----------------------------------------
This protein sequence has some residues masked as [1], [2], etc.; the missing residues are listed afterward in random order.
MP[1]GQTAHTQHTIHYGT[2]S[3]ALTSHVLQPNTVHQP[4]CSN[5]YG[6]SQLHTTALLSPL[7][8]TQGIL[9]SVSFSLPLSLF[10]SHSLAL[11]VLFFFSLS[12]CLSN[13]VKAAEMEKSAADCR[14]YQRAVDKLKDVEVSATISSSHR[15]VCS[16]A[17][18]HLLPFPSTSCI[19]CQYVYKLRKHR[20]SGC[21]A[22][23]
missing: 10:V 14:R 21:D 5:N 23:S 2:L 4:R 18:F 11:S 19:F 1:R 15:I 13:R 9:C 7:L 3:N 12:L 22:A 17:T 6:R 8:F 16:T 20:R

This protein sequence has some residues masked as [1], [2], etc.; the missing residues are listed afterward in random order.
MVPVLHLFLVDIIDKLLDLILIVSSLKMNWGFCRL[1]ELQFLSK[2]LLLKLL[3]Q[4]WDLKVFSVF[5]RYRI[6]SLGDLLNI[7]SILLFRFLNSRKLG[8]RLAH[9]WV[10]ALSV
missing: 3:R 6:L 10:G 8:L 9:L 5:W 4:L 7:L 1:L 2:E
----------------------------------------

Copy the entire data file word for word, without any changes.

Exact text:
This protein sequence has some residues masked as [1], [2], etc.; the missing residues are listed afterward in random order.
MP[1]GQTAHTQHTIHYGT[2]S[3]ALTSHVLQPNTVHQP[4]CSN[5]YG[6]SQLHTTALLSPL[7][8]TQGIL[9]SVSFSLPLSLF[10]SHSLAL[11]VLFFFSLS[12]CLSN[13]VKAAEMEKSAADCR[14]YQRAVDKLKDVEVSATISSSHR[15]VCS[16]A[17][18]HLLPFPSTSCI[19]CQYVYKLRKHR[20]SGC[21]A[22][23]
missing: 10:V 14:R 21:D 5:N 23:S 2:L 4:R 18:F 11:S 19:F 1:R 15:I 13:R 9:C 7:L 3:N 12:L 22:A 17:T 6:R 8:F 16:T 20:R

This protein sequence has some residues masked as [1], [2], etc.; the missing residues are listed afterward in random order.
MVPVLHLFLVDIIDKLLDLILIVSSLKMNWGFCRL[1]ELQFLSK[2]LLLKLL[3]Q[4]WDLKVFSVF[5]RYRI[6]SLGDLLNI[7]SILLFRFLNSRKLG[8]RLAH[9]WV[10]ALSV
missing: 3:R 6:L 10:G 8:L 9:L 5:W 4:L 7:L 1:L 2:E